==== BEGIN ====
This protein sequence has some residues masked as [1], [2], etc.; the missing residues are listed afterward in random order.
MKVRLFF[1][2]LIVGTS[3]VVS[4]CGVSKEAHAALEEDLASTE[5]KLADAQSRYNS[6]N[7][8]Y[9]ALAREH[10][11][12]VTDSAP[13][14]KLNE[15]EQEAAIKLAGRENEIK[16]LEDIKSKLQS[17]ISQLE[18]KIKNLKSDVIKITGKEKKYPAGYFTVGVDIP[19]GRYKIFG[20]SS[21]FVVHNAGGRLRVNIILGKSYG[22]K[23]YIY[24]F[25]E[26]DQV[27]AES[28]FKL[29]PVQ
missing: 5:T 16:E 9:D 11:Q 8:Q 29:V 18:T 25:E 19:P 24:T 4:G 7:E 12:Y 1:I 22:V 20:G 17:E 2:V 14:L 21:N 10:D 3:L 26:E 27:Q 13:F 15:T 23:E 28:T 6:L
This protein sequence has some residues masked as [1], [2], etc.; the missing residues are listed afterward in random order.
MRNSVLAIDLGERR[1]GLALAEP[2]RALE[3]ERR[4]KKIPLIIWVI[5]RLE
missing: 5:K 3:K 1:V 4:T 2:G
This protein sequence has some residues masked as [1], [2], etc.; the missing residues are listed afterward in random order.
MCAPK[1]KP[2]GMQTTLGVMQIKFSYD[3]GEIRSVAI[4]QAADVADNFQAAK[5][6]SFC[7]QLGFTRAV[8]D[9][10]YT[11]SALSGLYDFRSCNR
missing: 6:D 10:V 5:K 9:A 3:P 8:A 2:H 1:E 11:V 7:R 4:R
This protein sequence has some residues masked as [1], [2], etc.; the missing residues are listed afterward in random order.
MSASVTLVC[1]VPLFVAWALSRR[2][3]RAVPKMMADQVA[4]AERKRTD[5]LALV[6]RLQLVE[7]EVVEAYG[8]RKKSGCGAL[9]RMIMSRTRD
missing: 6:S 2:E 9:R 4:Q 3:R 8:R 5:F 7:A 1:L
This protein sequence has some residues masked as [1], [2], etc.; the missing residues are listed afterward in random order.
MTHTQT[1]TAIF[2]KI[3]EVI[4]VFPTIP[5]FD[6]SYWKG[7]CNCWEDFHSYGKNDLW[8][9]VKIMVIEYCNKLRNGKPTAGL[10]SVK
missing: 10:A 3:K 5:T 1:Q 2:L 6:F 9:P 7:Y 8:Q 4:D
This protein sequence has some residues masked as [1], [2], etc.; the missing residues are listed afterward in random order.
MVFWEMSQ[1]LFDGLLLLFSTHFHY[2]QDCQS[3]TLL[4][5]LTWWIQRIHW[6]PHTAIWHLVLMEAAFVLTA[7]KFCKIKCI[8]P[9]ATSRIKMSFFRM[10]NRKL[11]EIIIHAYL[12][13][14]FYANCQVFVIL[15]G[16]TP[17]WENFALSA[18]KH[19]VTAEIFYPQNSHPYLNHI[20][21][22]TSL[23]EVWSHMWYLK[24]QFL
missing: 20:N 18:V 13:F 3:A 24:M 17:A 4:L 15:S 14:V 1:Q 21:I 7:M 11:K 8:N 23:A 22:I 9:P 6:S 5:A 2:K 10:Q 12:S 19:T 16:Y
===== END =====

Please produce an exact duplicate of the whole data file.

This protein sequence has some residues masked as [1], [2], etc.; the missing residues are listed afterward in random order.
MKVRLFF[1][2]LIVGTS[3]VVS[4]CGVSKEAHAALEEDLASTE[5]KLADAQSRYNS[6]N[7][8]Y[9]ALAREH[10][11][12]VTDSAP[13][14]KLNE[15]EQEAAIKLAGRENEIK[16]LEDIKSKLQS[17]ISQLE[18]KIKNLKSDVIKITGKEKKYPAGYFTVGVDIP[19]GRYKIFG[20]SS[21]FVVHNAGGRLRVNIILGKSYG[22]K[23]YIY[24]F[25]E[26]DQV[27]AES[28]FKL[29]PVQ
missing: 5:T 16:E 9:D 11:Q 8:Q 29:V 18:T 25:E 19:P 24:T 4:G 7:E 12:Y 1:I 22:V 20:G 17:E 2:V 14:L 21:N 10:D 3:L 26:E 27:Q 13:F 15:T 23:E 28:T 6:L
This protein sequence has some residues masked as [1], [2], etc.; the missing residues are listed afterward in random order.
MRNSVLAIDLGERR[1]GLALAEP[2]RALE[3]ERR[4]KKIPLIIWVI[5]RLE
missing: 5:K 3:K 1:V 4:T 2:G
This protein sequence has some residues masked as [1], [2], etc.; the missing residues are listed afterward in random order.
MCAPK[1]KP[2]GMQTTLGVMQIKFSYD[3]GEIRSVAI[4]QAADVADNFQAAK[5][6]SFC[7]QLGFTRAV[8]D[9][10]YT[11]SALSGLYDFRSCNR
missing: 6:D 10:V 5:K 9:A 3:P 8:A 2:H 1:E 11:V 7:R 4:R
This protein sequence has some residues masked as [1], [2], etc.; the missing residues are listed afterward in random order.
MSASVTLVC[1]VPLFVAWALSRR[2][3]RAVPKMMADQVA[4]AERKRTD[5]LALV[6]RLQLVE[7]EVVEAYG[8]RKKSGCGAL[9]RMIMSRTRD
missing: 6:S 2:E 9:R 4:Q 3:R 8:R 5:F 7:A 1:L
This protein sequence has some residues masked as [1], [2], etc.; the missing residues are listed afterward in random order.
MTHTQT[1]TAIF[2]KI[3]EVI[4]VFPTIP[5]FD[6]SYWKG[7]CNCWEDFHSYGKNDLW[8][9]VKIMVIEYCNKLRNGKPTAGL[10]SVK
missing: 10:A 3:K 5:T 1:Q 2:L 6:F 9:P 7:Y 8:Q 4:D
This protein sequence has some residues masked as [1], [2], etc.; the missing residues are listed afterward in random order.
MVFWEMSQ[1]LFDGLLLLFSTHFHY[2]QDCQS[3]TLL[4][5]LTWWIQRIHW[6]PHTAIWHLVLMEAAFVLTA[7]KFCKIKCI[8]P[9]ATSRIKMSFFRM[10]NRKL[11]EIIIHAYL[12][13][14]FYANCQVFVIL[15]G[16]TP[17]WENFALSA[18]KH[19]VTAEIFYPQNSHPYLNHI[20][21][22]TSL[23]EVWSHMWYLK[24]QFL
missing: 20:N 18:V 13:F 3:A 24:M 17:A 4:L 15:S 14:V 1:Q 21:I 7:M 11:K 8:N 23:A 22:I 9:P 6:S 5:A 2:K 10:Q 12:S 19:T 16:Y